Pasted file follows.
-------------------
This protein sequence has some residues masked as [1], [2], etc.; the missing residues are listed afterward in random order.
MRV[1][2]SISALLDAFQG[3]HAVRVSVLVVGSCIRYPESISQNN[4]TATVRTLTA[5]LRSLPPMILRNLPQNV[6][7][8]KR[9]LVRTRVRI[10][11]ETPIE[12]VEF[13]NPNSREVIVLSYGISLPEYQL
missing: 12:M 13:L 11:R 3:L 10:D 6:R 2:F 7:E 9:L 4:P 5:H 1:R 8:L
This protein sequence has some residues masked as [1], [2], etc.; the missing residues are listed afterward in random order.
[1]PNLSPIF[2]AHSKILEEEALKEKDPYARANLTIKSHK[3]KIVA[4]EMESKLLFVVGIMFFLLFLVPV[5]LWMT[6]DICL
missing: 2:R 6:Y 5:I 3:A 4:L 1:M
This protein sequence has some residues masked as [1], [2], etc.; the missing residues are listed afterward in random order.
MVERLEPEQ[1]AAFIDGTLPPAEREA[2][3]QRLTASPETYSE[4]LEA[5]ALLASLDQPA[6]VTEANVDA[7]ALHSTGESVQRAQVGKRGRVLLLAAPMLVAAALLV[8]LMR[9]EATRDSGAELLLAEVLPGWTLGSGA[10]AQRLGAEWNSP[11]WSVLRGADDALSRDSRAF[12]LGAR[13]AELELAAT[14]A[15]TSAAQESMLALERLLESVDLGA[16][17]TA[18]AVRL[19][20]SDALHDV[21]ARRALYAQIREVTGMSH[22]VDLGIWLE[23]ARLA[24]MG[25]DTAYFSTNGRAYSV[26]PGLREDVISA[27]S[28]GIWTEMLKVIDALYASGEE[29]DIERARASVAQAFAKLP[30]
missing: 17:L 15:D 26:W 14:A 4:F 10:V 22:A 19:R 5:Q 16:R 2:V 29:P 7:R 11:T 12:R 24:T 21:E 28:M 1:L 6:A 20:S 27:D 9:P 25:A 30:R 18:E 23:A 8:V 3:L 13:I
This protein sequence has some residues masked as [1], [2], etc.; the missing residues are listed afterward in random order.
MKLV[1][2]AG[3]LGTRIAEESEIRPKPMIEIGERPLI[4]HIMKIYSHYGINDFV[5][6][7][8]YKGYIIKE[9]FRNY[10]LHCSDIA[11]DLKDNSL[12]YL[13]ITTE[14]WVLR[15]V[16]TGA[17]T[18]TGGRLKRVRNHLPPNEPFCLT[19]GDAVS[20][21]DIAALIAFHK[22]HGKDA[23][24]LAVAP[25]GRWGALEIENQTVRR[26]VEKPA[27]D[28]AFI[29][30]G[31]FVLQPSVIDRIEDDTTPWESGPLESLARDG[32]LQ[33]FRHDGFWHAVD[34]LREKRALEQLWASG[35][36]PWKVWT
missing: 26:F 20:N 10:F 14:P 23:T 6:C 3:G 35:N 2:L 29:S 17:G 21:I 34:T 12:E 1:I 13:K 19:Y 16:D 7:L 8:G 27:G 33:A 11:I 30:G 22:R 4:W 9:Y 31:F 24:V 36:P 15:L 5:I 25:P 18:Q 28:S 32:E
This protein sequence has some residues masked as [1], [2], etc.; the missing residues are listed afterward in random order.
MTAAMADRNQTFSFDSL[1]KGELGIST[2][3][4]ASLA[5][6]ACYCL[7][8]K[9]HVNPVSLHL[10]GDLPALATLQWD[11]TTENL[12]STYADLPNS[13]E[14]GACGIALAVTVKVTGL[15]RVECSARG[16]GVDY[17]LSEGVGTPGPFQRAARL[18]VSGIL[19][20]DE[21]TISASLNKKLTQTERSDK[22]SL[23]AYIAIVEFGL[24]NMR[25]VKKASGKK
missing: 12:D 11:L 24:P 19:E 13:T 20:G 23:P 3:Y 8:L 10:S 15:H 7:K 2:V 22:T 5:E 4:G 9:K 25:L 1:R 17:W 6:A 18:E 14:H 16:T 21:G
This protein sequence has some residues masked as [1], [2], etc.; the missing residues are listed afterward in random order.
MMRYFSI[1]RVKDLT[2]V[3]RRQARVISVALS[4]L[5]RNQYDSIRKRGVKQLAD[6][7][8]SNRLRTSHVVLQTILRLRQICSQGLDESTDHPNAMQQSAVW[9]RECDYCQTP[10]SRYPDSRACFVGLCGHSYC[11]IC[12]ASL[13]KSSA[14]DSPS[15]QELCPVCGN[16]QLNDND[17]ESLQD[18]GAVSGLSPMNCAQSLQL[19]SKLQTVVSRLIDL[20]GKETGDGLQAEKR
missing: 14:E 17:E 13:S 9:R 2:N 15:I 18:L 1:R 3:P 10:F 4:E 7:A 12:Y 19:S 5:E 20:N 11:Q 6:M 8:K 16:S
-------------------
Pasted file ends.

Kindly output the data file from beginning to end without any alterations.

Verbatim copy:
This protein sequence has some residues masked as [1], [2], etc.; the missing residues are listed afterward in random order.
MRV[1][2]SISALLDAFQG[3]HAVRVSVLVVGSCIRYPESISQNN[4]TATVRTLTA[5]LRSLPPMILRNLPQNV[6][7][8]KR[9]LVRTRVRI[10][11]ETPIE[12]VEF[13]NPNSREVIVLSYGISLPEYQL
missing: 12:M 13:L 11:R 3:L 10:D 6:R 2:F 7:E 9:L 4:P 5:H 1:R 8:L
This protein sequence has some residues masked as [1], [2], etc.; the missing residues are listed afterward in random order.
[1]PNLSPIF[2]AHSKILEEEALKEKDPYARANLTIKSHK[3]KIVA[4]EMESKLLFVVGIMFFLLFLVPV[5]LWMT[6]DICL
missing: 2:R 6:Y 5:I 3:A 4:L 1:M
This protein sequence has some residues masked as [1], [2], etc.; the missing residues are listed afterward in random order.
MVERLEPEQ[1]AAFIDGTLPPAEREA[2][3]QRLTASPETYSE[4]LEA[5]ALLASLDQPA[6]VTEANVDA[7]ALHSTGESVQRAQVGKRGRVLLLAAPMLVAAALLV[8]LMR[9]EATRDSGAELLLAEVLPGWTLGSGA[10]AQRLGAEWNSP[11]WSVLRGADDALSRDSRAF[12]LGAR[13]AELELAAT[14]A[15]TSAAQESMLALERLLESVDLGA[16][17]TA[18]AVRL[19][20]SDALHDV[21]ARRALYAQIREVTGMSH[22]VDLGIWLE[23]ARLA[24]MG[25]DTAYFSTNGRAYSV[26]PGLREDVISA[27]S[28]GIWTEMLKVIDALYASGEE[29]DIERARASVAQAFAKLP[30]
missing: 17:L 15:D 26:W 14:A 4:F 10:V 22:A 19:R 5:Q 16:R 2:V 29:P 7:R 11:T 12:R 24:T 21:E 28:M 1:L 6:A 20:S 27:D 9:P 25:A 30:R 18:E 23:A 8:V 3:L 13:I
This protein sequence has some residues masked as [1], [2], etc.; the missing residues are listed afterward in random order.
MKLV[1][2]AG[3]LGTRIAEESEIRPKPMIEIGERPLI[4]HIMKIYSHYGINDFV[5][6][7][8]YKGYIIKE[9]FRNY[10]LHCSDIA[11]DLKDNSL[12]YL[13]ITTE[14]WVLR[15]V[16]TGA[17]T[18]TGGRLKRVRNHLPPNEPFCLT[19]GDAVS[20][21]DIAALIAFHK[22]HGKDA[23][24]LAVAP[25]GRWGALEIENQTVRR[26]VEKPA[27]D[28]AFI[29][30]G[31]FVLQPSVIDRIEDDTTPWESGPLESLARDG[32]LQ[33]FRHDGFWHAVD[34]LREKRALEQLWASG[35][36]PWKVWT
missing: 26:F 20:N 10:F 14:P 23:T 6:C 3:G 35:N 2:L 29:S 17:G 21:I 34:T 12:E 1:I 13:K 19:Y 16:D 7:L 8:G 27:G 33:A 11:I 30:G 22:R 4:W 9:Y 31:F 24:V 36:P 15:L 5:I 25:P 18:Q 28:S 32:E
This protein sequence has some residues masked as [1], [2], etc.; the missing residues are listed afterward in random order.
MTAAMADRNQTFSFDSL[1]KGELGIST[2][3][4]ASLA[5][6]ACYCL[7][8]K[9]HVNPVSLHL[10]GDLPALATLQWD[11]TTENL[12]STYADLPNS[13]E[14]GACGIALAVTVKVTGL[15]RVECSARG[16]GVDY[17]LSEGVGTPGPFQRAARL[18]VSGIL[19][20]DE[21]TISASLNKKLTQTERSDK[22]SL[23]AYIAIVEFGL[24]NMR[25]VKKASGKK
missing: 12:D 11:L 24:P 19:E 13:T 20:G 23:P 3:Y 8:L 10:S 15:H 7:K 2:V 22:T 5:E 4:G 9:K 25:L 1:R 17:W 6:A 18:E 14:H 16:T 21:G
This protein sequence has some residues masked as [1], [2], etc.; the missing residues are listed afterward in random order.
MMRYFSI[1]RVKDLT[2]V[3]RRQARVISVALS[4]L[5]RNQYDSIRKRGVKQLAD[6][7][8]SNRLRTSHVVLQTILRLRQICSQGLDESTDHPNAMQQSAVW[9]RECDYCQTP[10]SRYPDSRACFVGLCGHSYC[11]IC[12]ASL[13]KSSA[14]DSPS[15]QELCPVCGN[16]QLNDND[17]ESLQD[18]GAVSGLSPMNCAQSLQL[19]SKLQTVVSRLIDL[20]GKETGDGLQAEKR
missing: 14:E 17:E 13:S 9:R 2:N 15:I 18:L 1:R 3:P 10:F 4:E 7:A 12:Y 19:S 5:E 20:N 11:Q 6:M 8:K 16:S